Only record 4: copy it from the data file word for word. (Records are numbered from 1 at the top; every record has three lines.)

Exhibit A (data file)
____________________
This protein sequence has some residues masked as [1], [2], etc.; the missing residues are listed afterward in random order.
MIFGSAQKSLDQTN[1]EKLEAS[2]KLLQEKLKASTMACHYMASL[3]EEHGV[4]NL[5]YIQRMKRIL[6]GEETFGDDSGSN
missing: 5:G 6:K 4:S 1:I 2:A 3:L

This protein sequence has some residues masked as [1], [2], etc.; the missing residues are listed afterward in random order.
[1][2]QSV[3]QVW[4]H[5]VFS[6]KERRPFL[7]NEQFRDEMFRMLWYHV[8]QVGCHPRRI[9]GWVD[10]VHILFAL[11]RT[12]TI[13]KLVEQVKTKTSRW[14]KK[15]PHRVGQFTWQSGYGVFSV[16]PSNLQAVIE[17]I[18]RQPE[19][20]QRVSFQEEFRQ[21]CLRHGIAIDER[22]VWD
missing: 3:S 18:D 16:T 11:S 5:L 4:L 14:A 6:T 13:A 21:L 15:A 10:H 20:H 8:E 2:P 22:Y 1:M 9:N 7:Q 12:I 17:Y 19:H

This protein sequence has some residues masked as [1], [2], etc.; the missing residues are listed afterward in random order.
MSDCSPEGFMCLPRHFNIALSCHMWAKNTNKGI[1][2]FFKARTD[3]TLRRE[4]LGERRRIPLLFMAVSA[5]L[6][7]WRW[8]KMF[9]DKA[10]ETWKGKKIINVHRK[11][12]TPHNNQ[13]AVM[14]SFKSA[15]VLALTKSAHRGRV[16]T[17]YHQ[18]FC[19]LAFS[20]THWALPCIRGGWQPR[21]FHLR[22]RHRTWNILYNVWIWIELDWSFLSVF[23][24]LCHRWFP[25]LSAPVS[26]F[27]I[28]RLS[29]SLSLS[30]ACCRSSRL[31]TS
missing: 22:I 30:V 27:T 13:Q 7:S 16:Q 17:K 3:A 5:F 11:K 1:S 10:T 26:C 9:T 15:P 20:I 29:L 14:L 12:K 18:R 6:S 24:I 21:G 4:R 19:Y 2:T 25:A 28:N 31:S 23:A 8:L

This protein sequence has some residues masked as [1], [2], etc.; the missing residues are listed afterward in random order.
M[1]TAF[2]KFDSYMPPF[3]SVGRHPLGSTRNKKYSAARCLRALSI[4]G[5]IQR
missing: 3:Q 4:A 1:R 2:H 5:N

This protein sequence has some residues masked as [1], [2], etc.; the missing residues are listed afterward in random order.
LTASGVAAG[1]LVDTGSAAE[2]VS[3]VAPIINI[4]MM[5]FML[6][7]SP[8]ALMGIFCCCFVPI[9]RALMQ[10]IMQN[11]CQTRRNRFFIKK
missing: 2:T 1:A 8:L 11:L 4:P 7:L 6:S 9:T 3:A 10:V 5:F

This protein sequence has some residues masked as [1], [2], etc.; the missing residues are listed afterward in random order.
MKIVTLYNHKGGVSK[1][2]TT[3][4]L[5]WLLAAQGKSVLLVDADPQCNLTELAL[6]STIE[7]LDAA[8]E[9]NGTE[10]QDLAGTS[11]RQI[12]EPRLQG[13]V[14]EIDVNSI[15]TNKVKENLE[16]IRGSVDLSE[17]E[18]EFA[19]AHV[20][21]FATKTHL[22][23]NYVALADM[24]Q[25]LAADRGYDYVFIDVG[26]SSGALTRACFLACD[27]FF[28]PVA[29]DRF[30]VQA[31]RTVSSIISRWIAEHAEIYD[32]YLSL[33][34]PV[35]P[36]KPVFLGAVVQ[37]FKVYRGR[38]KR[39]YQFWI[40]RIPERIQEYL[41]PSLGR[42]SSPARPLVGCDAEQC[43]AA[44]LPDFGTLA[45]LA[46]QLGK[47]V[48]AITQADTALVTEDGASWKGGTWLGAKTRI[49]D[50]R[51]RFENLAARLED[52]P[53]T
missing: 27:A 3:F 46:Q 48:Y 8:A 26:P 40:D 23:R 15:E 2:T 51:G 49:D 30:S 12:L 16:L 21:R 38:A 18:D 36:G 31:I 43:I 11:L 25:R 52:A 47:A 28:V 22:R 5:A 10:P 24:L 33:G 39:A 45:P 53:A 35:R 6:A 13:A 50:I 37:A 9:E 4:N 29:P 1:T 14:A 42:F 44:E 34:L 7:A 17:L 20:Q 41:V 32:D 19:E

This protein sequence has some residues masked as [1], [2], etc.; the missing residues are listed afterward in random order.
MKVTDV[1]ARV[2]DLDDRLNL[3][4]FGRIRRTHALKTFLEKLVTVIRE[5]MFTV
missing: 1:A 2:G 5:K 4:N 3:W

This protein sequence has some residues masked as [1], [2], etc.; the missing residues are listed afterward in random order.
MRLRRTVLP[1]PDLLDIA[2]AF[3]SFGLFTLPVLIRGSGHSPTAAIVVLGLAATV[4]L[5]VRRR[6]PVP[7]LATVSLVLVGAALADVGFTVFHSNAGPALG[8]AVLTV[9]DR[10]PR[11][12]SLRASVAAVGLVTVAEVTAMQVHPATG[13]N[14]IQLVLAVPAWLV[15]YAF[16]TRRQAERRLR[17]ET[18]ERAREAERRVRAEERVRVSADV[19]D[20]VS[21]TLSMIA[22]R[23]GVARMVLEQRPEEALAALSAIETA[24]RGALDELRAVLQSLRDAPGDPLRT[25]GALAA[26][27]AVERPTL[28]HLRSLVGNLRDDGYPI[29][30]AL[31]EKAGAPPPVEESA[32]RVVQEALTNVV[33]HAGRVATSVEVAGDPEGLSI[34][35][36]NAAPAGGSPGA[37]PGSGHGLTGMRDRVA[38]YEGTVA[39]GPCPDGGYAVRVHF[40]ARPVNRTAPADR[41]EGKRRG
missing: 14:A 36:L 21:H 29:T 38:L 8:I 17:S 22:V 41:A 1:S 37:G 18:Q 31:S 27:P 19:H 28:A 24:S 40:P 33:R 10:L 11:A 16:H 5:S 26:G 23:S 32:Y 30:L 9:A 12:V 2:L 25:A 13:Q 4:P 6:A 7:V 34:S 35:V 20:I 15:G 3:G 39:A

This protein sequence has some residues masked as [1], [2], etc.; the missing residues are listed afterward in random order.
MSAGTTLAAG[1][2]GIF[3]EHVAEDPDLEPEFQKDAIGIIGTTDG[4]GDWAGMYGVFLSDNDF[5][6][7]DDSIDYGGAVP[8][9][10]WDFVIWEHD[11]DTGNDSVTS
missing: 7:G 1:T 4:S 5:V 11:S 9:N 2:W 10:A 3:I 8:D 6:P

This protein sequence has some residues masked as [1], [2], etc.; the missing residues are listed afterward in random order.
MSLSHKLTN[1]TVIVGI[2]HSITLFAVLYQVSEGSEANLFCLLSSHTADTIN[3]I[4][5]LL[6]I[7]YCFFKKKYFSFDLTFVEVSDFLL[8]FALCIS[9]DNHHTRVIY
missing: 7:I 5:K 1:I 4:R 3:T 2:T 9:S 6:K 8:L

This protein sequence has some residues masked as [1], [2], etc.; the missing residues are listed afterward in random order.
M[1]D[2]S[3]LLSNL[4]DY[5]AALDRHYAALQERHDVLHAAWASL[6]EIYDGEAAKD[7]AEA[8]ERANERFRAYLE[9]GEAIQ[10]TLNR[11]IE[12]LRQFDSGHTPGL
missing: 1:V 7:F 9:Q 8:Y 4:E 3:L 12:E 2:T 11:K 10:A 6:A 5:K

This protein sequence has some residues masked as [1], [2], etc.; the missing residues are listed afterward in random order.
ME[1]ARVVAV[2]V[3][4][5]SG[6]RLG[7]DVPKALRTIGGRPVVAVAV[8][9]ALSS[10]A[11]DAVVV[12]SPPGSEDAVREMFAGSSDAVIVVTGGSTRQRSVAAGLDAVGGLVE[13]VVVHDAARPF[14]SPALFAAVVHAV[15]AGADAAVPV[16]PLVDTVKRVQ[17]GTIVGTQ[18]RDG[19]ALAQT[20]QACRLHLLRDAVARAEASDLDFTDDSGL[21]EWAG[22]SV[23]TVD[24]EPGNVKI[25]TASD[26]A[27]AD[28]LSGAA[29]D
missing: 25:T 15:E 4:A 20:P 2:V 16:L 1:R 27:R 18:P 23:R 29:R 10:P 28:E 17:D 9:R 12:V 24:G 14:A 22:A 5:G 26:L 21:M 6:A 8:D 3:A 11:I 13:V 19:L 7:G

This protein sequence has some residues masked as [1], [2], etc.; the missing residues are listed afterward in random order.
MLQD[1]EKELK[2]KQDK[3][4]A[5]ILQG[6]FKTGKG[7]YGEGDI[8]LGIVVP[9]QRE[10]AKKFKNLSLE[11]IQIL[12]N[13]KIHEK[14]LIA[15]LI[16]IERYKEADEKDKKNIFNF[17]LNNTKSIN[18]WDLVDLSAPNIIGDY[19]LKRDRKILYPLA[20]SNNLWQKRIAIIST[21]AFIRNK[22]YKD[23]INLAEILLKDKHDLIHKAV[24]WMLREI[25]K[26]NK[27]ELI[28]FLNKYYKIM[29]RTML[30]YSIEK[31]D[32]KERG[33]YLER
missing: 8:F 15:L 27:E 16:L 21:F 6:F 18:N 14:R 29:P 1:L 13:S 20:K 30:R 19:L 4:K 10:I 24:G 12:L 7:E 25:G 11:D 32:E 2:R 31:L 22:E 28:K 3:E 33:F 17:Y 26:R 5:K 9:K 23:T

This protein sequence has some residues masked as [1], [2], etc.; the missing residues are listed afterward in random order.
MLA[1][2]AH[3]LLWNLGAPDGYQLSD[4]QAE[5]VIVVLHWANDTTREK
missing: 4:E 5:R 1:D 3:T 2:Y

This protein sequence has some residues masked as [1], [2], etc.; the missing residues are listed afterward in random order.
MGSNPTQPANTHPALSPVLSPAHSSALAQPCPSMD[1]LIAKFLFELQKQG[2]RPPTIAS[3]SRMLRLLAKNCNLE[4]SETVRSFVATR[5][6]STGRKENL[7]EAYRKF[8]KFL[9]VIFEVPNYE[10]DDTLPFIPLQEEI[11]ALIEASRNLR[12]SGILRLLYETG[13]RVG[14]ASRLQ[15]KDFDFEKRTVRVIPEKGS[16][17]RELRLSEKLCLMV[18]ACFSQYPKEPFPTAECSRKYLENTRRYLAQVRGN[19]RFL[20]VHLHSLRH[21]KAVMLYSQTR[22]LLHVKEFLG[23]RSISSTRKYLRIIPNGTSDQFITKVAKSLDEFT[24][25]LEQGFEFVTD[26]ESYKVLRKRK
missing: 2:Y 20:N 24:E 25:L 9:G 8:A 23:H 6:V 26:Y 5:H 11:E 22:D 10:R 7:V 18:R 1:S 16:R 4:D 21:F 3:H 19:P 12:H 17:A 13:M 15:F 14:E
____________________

This protein sequence has some residues masked as [1], [2], etc.; the missing residues are listed afterward in random order.
M[1]TAF[2]KFDSYMPPF[3]SVGRHPLGSTRNKKYSAARCLRALSI[4]G[5]IQR
missing: 3:Q 4:A 1:R 2:H 5:N